Canadian housing starts fell to a four-month low in August


Canadian housing starts fell to a four-month low in August

  • Housing starts fell 6.6% to 180,300 annualized units in August 2013, thereby missing market expectations for a 190,000 reading in the month.
  • The pullback in homebuilding in August reflected decreased activity among all components. Urban multiple-unit starts (-8.4%) and urban single-unit starts (-0.9%) were both down in the month while rural starts posted a relatively sharper 13.2% decline.
  • Declines in starts were recorded in the Prairies (-23.9%), British Columbia (-19.4%), Quebec (-4.5), and Atlantic Canada (-0.7%) while a jump in multiple-unit starts drove a sizable increase in Ontario (14.1%) to provide some offset.
  • Despite the monthly gyrations, new home construction has been fairly stable thus far in 2013 with the six-month moving average of starts, which the Canada Mortgage and Housing Corporation (CMHC) defines as the trend rate, coming in at 187,200 in August versus 187,300 in July. While the persistently elevated level of building permits provides some scope for a pickup in homebuilding in the near term (permits held above 200,000 annualized units for the fourth straight month in July), we expect that this underlying stability in housing-market activity will broadly remain in place. As we move toward 2014, our expectation is that a modest deterioration in housing affordability will weigh on demand and lead to a moderation in starts.

Canadian housing starts fell 6.6% to a four-month low of 180,300 annualized units in August 2013. The decline in August followed the cumulative 3.4% decrease recorded during the previous two months and further unwound the 13.9% surge in May to a recent peak of 199,900 annualized units. The pullback in homebuilding in August, which compared to market expectations for a more modest decline to 190,000, reflected lower levels of activity in all components. Urban multiple-unit starts fell 8.4% to a four-month low of 104,700 annualized units while urban single-unit starts slipped 0.9% to 58,400 annualized units, which was the lowest level since June 2009. Rural starts fell 13.2% to 17,200, largely reversing the previous month’s 16.1% jump.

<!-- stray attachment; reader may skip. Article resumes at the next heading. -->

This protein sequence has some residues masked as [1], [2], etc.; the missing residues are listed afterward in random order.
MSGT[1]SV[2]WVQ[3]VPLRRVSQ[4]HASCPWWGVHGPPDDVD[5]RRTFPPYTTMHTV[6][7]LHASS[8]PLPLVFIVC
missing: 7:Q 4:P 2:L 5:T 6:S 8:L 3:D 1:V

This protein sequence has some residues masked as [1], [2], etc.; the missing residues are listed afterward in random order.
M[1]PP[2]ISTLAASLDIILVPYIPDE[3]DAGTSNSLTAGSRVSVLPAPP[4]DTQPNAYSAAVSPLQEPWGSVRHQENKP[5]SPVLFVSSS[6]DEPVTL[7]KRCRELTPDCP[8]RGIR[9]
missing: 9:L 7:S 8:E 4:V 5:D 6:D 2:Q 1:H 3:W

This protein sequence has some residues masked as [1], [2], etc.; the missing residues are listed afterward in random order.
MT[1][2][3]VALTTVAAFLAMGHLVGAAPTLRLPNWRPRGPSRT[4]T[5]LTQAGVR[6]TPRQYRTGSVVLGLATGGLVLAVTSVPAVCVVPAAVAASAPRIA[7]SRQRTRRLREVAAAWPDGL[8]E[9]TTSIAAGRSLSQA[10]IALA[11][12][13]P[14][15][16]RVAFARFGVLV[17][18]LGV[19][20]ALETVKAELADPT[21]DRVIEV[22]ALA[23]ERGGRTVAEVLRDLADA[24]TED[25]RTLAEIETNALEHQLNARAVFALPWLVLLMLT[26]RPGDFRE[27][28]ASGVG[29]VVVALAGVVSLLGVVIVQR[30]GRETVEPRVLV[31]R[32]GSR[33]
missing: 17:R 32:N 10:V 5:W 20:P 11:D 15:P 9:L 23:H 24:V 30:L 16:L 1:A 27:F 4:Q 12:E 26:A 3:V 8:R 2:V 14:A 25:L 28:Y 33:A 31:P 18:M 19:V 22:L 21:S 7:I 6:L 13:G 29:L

Declines in activity were reported in the Prairies (-23.9% to 35.5 annualized units), British Columbia (-19.4% to 25,000), Quebec (-4.5% to 28,200), and Atlantic Canada (-0.7% to 6,600) while a bounce in multiple-unit starts in Ontario (24.8% to an eight-month high of 47,200) drove the overall pickup in homebuilding in the province (14.1% to 67,800) to provide some offset.

Despite the monthly gyrations, new home construction has been fairly stable thus far in 2013, and the six-month moving average of starts (which the CMHC defines as the trend rate) came in at 187,200 in August compared to 187,300 in July. While the persistently elevated level of building permits provides some scope for a pickup in homebuilding in the near term (permits held above 200,000 annualized units for the fourth straight month in July), we expect that this underlying stability in housing-market activity will broadly remain in place. As we move toward 2014, our expectation is that a modest deterioration in housing affordability will weigh on demand and lead to a moderation in starts. We expect that housing starts will drift lower during the next year and finish 2014 at levels that are more consistent with household formation in Canada.

David Onyett-Jeffries, Economist, RBC Economics

To view the economic data calendars with trend charts, go to:


http://www.rbc.com/economics/economic-data-calendars/ca/calendar.html (Canada)

http://www.rbc.com/economics/economic-data-calendars/us/calendar.html (US)